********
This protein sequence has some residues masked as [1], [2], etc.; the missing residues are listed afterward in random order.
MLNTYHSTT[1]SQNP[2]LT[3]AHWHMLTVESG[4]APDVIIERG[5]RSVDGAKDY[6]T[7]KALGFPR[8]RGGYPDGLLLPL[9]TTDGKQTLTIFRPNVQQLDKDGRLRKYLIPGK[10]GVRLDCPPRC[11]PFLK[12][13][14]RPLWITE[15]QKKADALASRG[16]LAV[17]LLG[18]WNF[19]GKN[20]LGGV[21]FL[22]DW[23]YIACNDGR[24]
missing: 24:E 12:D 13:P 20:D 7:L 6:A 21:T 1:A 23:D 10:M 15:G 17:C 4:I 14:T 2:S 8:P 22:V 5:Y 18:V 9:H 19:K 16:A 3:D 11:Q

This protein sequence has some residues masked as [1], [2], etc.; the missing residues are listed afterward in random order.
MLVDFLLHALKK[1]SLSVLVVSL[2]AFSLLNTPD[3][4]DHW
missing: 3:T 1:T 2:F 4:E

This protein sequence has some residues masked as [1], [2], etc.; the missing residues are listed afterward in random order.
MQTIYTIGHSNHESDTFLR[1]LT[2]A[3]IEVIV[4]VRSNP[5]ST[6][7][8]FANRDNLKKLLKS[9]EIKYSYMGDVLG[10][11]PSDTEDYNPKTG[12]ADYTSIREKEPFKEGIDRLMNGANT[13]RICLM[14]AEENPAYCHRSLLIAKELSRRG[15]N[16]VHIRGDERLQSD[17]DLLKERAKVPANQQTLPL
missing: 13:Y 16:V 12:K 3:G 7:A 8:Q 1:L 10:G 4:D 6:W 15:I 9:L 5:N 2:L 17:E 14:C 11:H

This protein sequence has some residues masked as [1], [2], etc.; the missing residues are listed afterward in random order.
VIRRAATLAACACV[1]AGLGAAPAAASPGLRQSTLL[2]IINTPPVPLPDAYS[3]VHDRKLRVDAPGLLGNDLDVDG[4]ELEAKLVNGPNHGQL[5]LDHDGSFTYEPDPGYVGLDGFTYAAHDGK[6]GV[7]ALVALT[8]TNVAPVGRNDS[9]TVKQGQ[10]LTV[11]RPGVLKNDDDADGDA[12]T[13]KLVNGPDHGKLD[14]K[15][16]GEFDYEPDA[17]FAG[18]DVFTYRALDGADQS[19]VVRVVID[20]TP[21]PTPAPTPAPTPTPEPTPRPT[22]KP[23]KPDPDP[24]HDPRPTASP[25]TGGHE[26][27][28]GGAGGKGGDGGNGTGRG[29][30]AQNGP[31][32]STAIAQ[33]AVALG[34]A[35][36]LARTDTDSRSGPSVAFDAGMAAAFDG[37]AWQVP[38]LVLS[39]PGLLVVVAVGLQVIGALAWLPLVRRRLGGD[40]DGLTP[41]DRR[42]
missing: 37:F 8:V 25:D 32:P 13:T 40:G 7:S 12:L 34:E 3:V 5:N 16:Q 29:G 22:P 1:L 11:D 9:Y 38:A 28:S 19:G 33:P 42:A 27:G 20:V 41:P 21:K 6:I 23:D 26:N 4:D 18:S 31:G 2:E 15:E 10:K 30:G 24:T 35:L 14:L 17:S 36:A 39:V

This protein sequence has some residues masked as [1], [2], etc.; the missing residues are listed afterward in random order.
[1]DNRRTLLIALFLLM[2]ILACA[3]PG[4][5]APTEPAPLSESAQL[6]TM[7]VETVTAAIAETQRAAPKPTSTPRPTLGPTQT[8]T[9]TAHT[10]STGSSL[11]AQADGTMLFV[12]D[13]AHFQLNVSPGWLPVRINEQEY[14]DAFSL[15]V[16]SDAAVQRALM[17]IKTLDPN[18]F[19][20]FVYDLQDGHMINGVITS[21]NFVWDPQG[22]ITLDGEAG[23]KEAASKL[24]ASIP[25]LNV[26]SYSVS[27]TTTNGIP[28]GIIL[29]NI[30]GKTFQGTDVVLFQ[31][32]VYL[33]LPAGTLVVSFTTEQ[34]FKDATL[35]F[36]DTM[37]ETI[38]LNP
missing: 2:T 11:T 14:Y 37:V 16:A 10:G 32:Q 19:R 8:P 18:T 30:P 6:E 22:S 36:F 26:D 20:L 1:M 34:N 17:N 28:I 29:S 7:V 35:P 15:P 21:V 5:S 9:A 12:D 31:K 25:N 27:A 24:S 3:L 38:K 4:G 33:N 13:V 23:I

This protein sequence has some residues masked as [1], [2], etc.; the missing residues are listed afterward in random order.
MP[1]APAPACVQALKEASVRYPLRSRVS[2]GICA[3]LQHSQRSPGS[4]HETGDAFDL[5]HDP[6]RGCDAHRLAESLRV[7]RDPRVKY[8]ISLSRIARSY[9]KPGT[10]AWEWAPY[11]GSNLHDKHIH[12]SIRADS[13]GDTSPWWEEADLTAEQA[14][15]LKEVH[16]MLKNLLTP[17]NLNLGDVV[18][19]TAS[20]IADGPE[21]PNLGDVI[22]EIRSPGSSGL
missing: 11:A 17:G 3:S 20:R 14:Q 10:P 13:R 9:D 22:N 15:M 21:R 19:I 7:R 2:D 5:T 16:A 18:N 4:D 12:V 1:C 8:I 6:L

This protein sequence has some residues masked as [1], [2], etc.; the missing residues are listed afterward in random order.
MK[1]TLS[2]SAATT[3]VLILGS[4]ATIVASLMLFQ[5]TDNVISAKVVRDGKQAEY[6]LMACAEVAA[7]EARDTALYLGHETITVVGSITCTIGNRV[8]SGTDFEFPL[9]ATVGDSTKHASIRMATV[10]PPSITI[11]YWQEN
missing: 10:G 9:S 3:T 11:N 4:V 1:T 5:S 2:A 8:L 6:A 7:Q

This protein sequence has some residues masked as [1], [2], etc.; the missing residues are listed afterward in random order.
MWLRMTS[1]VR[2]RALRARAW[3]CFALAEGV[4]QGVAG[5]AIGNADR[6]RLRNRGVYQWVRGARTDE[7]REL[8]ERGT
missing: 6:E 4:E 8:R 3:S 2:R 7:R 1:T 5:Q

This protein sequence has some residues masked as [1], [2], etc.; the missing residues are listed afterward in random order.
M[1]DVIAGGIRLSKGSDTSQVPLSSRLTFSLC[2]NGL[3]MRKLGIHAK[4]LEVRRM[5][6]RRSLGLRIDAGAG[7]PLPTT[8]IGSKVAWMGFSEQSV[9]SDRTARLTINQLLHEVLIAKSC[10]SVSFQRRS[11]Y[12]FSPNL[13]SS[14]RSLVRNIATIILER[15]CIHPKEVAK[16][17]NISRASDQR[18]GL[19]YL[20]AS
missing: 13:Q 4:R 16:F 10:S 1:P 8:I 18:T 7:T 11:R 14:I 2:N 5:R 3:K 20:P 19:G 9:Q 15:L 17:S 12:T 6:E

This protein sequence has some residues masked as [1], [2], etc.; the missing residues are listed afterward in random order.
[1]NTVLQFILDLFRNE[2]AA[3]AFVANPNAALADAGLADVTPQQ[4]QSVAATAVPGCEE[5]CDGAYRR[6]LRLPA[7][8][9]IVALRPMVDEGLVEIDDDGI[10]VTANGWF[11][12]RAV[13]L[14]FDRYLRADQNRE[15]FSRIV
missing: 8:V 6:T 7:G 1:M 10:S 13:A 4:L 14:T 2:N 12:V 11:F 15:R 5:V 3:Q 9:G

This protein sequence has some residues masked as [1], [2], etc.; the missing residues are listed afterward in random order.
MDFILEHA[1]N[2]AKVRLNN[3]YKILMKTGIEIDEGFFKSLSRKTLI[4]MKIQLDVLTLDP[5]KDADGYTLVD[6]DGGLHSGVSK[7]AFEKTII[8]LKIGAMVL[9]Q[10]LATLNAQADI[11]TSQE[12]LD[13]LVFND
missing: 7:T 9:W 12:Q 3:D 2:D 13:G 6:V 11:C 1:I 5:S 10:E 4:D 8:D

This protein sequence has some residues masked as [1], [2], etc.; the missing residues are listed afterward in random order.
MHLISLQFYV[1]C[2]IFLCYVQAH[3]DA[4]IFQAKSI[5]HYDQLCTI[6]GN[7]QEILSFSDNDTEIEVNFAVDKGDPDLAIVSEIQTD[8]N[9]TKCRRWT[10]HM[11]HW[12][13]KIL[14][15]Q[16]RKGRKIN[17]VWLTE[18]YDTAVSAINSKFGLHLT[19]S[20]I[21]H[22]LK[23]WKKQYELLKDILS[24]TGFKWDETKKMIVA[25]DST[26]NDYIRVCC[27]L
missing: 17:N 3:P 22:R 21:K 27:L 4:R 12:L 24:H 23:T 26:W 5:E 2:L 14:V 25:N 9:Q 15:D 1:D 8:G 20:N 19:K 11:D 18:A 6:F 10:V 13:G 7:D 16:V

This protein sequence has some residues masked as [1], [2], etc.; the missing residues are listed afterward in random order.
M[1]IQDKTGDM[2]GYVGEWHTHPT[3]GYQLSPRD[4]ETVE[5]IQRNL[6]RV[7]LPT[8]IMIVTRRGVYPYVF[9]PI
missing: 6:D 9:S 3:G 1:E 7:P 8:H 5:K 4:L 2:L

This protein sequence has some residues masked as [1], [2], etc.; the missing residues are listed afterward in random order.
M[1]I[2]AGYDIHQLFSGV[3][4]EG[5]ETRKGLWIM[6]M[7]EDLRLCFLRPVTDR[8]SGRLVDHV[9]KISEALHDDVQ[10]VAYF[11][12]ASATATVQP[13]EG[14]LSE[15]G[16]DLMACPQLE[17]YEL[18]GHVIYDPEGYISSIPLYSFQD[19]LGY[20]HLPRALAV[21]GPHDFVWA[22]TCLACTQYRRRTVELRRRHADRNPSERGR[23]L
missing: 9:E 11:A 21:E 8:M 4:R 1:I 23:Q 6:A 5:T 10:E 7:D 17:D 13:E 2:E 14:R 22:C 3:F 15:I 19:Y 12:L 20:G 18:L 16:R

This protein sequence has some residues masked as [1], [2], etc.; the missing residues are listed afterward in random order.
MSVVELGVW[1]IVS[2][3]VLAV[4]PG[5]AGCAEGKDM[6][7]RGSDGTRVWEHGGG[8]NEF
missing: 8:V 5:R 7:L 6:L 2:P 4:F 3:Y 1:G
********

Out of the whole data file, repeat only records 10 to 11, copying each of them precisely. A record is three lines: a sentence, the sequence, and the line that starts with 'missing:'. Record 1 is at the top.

This protein sequence has some residues masked as [1], [2], etc.; the missing residues are listed afterward in random order.
[1]NTVLQFILDLFRNE[2]AA[3]AFVANPNAALADAGLADVTPQQ[4]QSVAATAVPGCEE[5]CDGAYRR[6]LRLPA[7][8][9]IVALRPMVDEGLVEIDDDGI[10]VTANGWF[11][12]RAV[13]L[14]FDRYLRADQNRE[15]FSRIV
missing: 8:V 6:T 7:G 1:M 10:S 13:A 4:L 14:T 2:N 12:V 11:F 15:R 5:V 3:Q 9:G

This protein sequence has some residues masked as [1], [2], etc.; the missing residues are listed afterward in random order.
MDFILEHA[1]N[2]AKVRLNN[3]YKILMKTGIEIDEGFFKSLSRKTLI[4]MKIQLDVLTLDP[5]KDADGYTLVD[6]DGGLHSGVSK[7]AFEKTII[8]LKIGAMVL[9]Q[10]LATLNAQADI[11]TSQE[12]LD[13]LVFND
missing: 7:T 9:W 12:Q 3:D 2:D 13:G 6:V 11:C 1:I 5:S 10:E 4:D 8:D